Assembly speaker: We’ll continue to ‘look at’ St. Clare’s pension crisis

No solution in sight
Assembly Speaker Carl Heastie greets county Legislator Peggy King on Thursday at the future site of the Boys & Girls Club.
Assembly Speaker Carl Heastie greets county Legislator Peggy King on Thursday at the future site of the Boys & Girls Club.

Categories: News, Schenectady County

SCHENECTADY — Assembly Speaker Carl Heastie called the pension cuts for former St. Clare’s Hospital employees a “shame” and “heartbreaking.”

“We’re going to continue to try to look at it,” Heastie said. “It’s got to be heartbreaking for people to do a life’s work and find out that you don’t have a pension, so I know it has to be devastating.”

More than 1,100 former St. Clare’s employees learned last year that their pensions would be reduced or eliminated because there was not enough money in the St. Clare’s pension fund. Since then, the state Attorney General’s Office has opened an investigation into the St. Clare’s Corp. and has filed a series of legal objections to its attempted dissolution. 

Heastie weighed in during a visit to Schenectady on Thursday to visit neighborhood redevelopment projects, including the Mont Pleasant Library and the still-in-progress Boys & Girls Club, which is slated to be completed in October. 

Gov. Andrew Cuomo generated criticism from state lawmakers last month when he appeared to be caught flat-footed when asked by a reporter about the crisis, responding he would “have to look into it.”

Assemblyman Angelo Santabarbara, D-Rotterdam, who accompanied Heastie to Schenectady on Thursday, continues to be highly critical of what he said is the governor’s “non-involvement.” 

“Where has the governor been in all this?” Santabarbara said. “He’s been non-existent on action on this entire issue, and this has been going on since last year.

“It’s unacceptable and I’m disappointed in his non-involvement on the issue.”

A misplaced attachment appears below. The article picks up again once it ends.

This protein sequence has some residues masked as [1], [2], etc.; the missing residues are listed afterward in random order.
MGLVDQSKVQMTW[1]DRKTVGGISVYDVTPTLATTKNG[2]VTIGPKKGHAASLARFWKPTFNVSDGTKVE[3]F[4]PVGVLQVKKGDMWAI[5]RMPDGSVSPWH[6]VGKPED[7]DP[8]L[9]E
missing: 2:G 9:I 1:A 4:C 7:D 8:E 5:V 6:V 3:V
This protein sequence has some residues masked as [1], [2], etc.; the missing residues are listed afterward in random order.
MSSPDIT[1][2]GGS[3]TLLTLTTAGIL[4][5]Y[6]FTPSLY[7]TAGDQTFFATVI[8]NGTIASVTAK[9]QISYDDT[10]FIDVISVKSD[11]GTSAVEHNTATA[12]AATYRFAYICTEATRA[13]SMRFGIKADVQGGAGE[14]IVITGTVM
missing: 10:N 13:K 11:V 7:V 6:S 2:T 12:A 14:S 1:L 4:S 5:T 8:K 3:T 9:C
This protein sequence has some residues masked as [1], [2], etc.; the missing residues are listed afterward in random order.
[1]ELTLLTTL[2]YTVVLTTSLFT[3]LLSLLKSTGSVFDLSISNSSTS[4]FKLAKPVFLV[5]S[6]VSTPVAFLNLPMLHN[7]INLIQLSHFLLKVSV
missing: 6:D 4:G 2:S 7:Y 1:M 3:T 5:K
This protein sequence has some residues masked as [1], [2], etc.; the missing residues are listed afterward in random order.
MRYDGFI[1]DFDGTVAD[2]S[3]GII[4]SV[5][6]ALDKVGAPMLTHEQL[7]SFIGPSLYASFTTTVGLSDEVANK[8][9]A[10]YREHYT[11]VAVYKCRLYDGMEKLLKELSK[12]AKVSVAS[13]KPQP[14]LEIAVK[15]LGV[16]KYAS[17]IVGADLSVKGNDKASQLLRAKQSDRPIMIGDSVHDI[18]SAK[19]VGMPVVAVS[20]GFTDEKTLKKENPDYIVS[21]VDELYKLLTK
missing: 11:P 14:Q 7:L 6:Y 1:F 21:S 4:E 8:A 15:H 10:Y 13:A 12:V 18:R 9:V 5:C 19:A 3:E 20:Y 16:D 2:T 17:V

Republican Sens. George Amedore and James Tedisco also have criticized Cuomo, as did GOP state Assemblywoman Mary Beth Walsh and Assemblyman Chris Tague. 

The state ordered St. Clare’s Hospital to be merged with Ellis Hospital in 2008, and the state previously said its responsibility ended with a taxpayer-funded $28.5 million pension bailout it provided to St. Clare’s in 2008.

But that payout constitutes just a portion of $50 million in total state investments, including $12.6 million for legal fees, malpractice coverage, employee severance, director’s and officer’s insurance and Dormitory Authority of the State of New York loan repayments, according to the governor’s office. 

The state also paid $8.9 million to Ellis Hospital to offset the costs of operating the St. Clare’s facilities and hiring back its employees. 

“Santabarbara’s craven and light-on-the-facts sound bites aside, it was the state who gave $29 million to help support the pension fund and the [Catholic] Church, which owned the hospital, that was responsible for the remainder and for their employees’ fair share,” said a Cuomo spokesman. “We join in the concerns of the hospital’s former employees and await the results of the attorney general’s investigation.”

Representatives for employees of the former hospital have said the cost of restoring the funds could exceed $50 million.

Leaders of a pensioners group have said that keeping the corporation intact will allow easier disbursement of funds should a bailout be secured, and Santabarbara and Tedisco have introduced legislation to block dissolution of the corporation.

Santabarbara said he looks forward to the upcoming report from the state Attorney General’s Office.

“The sooner the better, obviously,” he said.

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